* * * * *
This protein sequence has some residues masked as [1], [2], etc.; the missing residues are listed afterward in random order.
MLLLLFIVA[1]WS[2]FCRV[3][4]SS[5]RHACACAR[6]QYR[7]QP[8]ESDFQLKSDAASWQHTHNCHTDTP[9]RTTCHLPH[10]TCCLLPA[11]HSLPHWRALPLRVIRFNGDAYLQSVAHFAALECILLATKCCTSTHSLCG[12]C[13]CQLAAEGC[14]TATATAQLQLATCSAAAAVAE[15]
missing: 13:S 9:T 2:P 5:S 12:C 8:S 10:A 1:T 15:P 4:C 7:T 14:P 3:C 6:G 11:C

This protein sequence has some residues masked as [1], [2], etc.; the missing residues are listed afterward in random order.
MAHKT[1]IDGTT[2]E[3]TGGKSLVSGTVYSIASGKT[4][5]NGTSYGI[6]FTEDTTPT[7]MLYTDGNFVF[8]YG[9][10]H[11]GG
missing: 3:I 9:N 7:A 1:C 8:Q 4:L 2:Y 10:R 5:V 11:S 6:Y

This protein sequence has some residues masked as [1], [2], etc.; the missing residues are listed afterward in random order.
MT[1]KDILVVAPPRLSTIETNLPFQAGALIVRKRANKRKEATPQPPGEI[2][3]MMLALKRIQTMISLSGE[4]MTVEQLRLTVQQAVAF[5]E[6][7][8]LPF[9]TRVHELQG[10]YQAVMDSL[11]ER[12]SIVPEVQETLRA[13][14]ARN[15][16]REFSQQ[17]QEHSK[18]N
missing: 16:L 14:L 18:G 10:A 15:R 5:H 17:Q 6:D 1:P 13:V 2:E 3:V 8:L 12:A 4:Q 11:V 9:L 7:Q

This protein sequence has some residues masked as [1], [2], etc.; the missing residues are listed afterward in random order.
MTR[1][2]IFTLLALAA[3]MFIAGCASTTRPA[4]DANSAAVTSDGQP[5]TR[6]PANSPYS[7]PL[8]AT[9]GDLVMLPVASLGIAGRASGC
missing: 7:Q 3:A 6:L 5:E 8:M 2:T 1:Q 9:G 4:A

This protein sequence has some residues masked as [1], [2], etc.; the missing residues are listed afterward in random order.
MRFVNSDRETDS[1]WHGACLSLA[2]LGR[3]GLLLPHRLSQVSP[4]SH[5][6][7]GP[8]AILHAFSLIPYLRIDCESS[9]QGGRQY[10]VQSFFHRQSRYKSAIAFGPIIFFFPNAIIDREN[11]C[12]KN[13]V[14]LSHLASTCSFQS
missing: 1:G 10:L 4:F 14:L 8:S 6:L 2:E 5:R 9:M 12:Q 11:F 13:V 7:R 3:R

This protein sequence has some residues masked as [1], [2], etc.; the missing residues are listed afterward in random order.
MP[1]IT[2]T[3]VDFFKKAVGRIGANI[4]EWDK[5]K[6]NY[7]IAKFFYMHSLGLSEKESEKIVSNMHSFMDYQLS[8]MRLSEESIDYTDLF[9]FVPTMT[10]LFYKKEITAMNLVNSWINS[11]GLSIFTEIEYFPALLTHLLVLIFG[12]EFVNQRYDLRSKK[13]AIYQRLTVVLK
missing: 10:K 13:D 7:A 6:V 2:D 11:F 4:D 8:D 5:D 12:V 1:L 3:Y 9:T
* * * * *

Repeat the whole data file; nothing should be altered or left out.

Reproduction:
This protein sequence has some residues masked as [1], [2], etc.; the missing residues are listed afterward in random order.
MLLLLFIVA[1]WS[2]FCRV[3][4]SS[5]RHACACAR[6]QYR[7]QP[8]ESDFQLKSDAASWQHTHNCHTDTP[9]RTTCHLPH[10]TCCLLPA[11]HSLPHWRALPLRVIRFNGDAYLQSVAHFAALECILLATKCCTSTHSLCG[12]C[13]CQLAAEGC[14]TATATAQLQLATCSAAAAVAE[15]
missing: 13:S 9:T 2:P 5:S 12:C 8:S 10:A 1:T 15:P 4:C 7:T 14:P 3:C 6:G 11:C

This protein sequence has some residues masked as [1], [2], etc.; the missing residues are listed afterward in random order.
MAHKT[1]IDGTT[2]E[3]TGGKSLVSGTVYSIASGKT[4][5]NGTSYGI[6]FTEDTTPT[7]MLYTDGNFVF[8]YG[9][10]H[11]GG
missing: 3:I 9:N 7:A 1:C 8:Q 4:L 2:Y 10:R 5:V 11:S 6:Y

This protein sequence has some residues masked as [1], [2], etc.; the missing residues are listed afterward in random order.
MT[1]KDILVVAPPRLSTIETNLPFQAGALIVRKRANKRKEATPQPPGEI[2][3]MMLALKRIQTMISLSGE[4]MTVEQLRLTVQQAVAF[5]E[6][7][8]LPF[9]TRVHELQG[10]YQAVMDSL[11]ER[12]SIVPEVQETLRA[13][14]ARN[15][16]REFSQQ[17]QEHSK[18]N
missing: 16:L 14:L 18:G 10:A 15:R 5:H 17:Q 6:D 1:P 13:V 2:E 3:V 8:L 12:A 4:Q 11:V 9:L 7:Q

This protein sequence has some residues masked as [1], [2], etc.; the missing residues are listed afterward in random order.
MTR[1][2]IFTLLALAA[3]MFIAGCASTTRPA[4]DANSAAVTSDGQP[5]TR[6]PANSPYS[7]PL[8]AT[9]GDLVMLPVASLGIAGRASGC
missing: 7:Q 3:A 6:L 5:E 8:M 2:T 1:Q 9:G 4:A

This protein sequence has some residues masked as [1], [2], etc.; the missing residues are listed afterward in random order.
MRFVNSDRETDS[1]WHGACLSLA[2]LGR[3]GLLLPHRLSQVSP[4]SH[5][6][7]GP[8]AILHAFSLIPYLRIDCESS[9]QGGRQY[10]VQSFFHRQSRYKSAIAFGPIIFFFPNAIIDREN[11]C[12]KN[13]V[14]LSHLASTCSFQS
missing: 1:G 10:L 4:F 14:L 8:S 6:L 2:E 5:R 9:M 12:Q 11:F 13:V 7:R 3:R

This protein sequence has some residues masked as [1], [2], etc.; the missing residues are listed afterward in random order.
MP[1]IT[2]T[3]VDFFKKAVGRIGANI[4]EWDK[5]K[6]NY[7]IAKFFYMHSLGLSEKESEKIVSNMHSFMDYQLS[8]MRLSEESIDYTDLF[9]FVPTMT[10]LFYKKEITAMNLVNSWINS[11]GLSIFTEIEYFPALLTHLLVLIFG[12]EFVNQRYDLRSKK[13]AIYQRLTVVLK
missing: 10:K 13:D 7:A 6:V 2:D 11:F 4:D 8:D 5:D 12:V 1:L 3:Y 9:T